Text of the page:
The Finance Minister has proposed a 10 percent tax on private educational institutes in the National Budget for the upcoming fiscal year. While this was done to alleviate the budget deficit, you may easily guess what this means for students and their families.
Private universities are considered “non-profit” organisations. Is it justified to impose any sort of VAT on them? Leaders of APUB (Association of Private Universities of Bangladesh) are baffled by these conflicting messages from the government. These institutes hardly get facilities from the government. Moreover, the lack of seats in the public universities is what causes many to enrol in private universities in the first place.
This decision to levy taxes on the private education sector will hit the middle-class families of the country pretty hard. The rising tuition fees already deter many students from pursuing higher education in private universities. On top of that, the added tax would cause many families to avoid sending their children to these institutes.
“After completing my O/A Levels, I had planned to apply in a private university but my parents are completely against the notion,” says Samia Mallick. “According to them, the expenses would be skyrocketing soon. They are not even allowing me to sit for the admission tests.”
According to the UGC, there are 85 private universities and 64 private medical institutes where about 5 lakh students are enrolled. In 2010, when the government had proposed a tax of 4.5 percent, students participated in demonstrations in the capital – forcing them to rescind the decision. However, on the onset of the recent decision, disapproval and anger will definitely spark among the student community.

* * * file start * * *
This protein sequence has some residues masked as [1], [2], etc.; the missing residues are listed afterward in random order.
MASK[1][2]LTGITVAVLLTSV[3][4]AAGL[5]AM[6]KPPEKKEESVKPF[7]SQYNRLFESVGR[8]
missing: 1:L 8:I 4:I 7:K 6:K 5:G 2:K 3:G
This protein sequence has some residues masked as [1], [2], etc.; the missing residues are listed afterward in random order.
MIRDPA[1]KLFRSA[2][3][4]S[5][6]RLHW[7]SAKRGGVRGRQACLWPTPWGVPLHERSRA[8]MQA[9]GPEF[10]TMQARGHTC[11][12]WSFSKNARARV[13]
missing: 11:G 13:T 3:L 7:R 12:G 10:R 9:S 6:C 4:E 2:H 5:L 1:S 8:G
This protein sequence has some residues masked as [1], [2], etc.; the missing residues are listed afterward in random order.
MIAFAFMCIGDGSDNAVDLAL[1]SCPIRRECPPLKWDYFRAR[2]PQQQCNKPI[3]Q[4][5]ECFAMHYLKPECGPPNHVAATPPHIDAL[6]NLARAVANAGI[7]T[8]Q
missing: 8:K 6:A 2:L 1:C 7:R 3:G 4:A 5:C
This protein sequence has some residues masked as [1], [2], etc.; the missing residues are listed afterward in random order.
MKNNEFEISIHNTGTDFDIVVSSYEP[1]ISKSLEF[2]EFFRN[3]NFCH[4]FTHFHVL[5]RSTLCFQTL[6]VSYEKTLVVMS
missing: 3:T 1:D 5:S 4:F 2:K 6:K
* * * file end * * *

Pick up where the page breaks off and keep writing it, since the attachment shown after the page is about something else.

Nusaiba Mirza, a student of NSU, says, “Higher tuition fees mean it gets harder on my parents if I take a lot of courses together in one semester. I’ll have to take fewer classes per semester, so it might take me longer to graduate. I can’t possibly go for a dual-major now, either.” Those sentiments are shared by many other students. Tuition fees in private universities range from around BDT 40,000 to 80,000 per semester/trimester for a student on an average, depending on the number of credits. The recent proposal would certainly hike the overall cost of education by a large amount. The duration for graduation may become prolonged for many, and some may decide to entirely discontinue their undergraduate programme.
“I think it was an unwise move. The cost of private education is already beyond the reach of many,” says Monzu Naznin, a lawyer and a mother of two sons studying in a leading private university. “This means that students have to pursue more part-time jobs alongside studies, while parents must strive to earn more.” Many university students already juggle classes and part-time jobs. The study-work balance is most likely to see some tipping of the scales in the near future.
This move might also be perceived as discriminatory. Students who do not get admission at public universities would be presented with only two choices: studying at costly private institutes or studying abroad which is even more expensive. An enraged parent, Sirazul Islam, says, “This is absurd. Why should private universities pay VAT while public universities remain free of any such expenses? Why can’t the government arrange more public university seats before causing such inconvenience to the citizens of our country? Will reducing the price of tobacco help our students?”
Instead of a reduction in expenses, the general public will now struggle to cope up with the rising costs of quality education. Bangladesh cannot prosper if the road to higher education is blocked by monetary constraints. The student community of Bangladesh desperately urges the government to reconsider this decision.
Muhammad Muhtasim Jawad is your next-door superman and he needs you to get him his cape. Your curtain will work too. Shout at him on facebook.com/jawad.muhtasim or firstname.lastname@example.org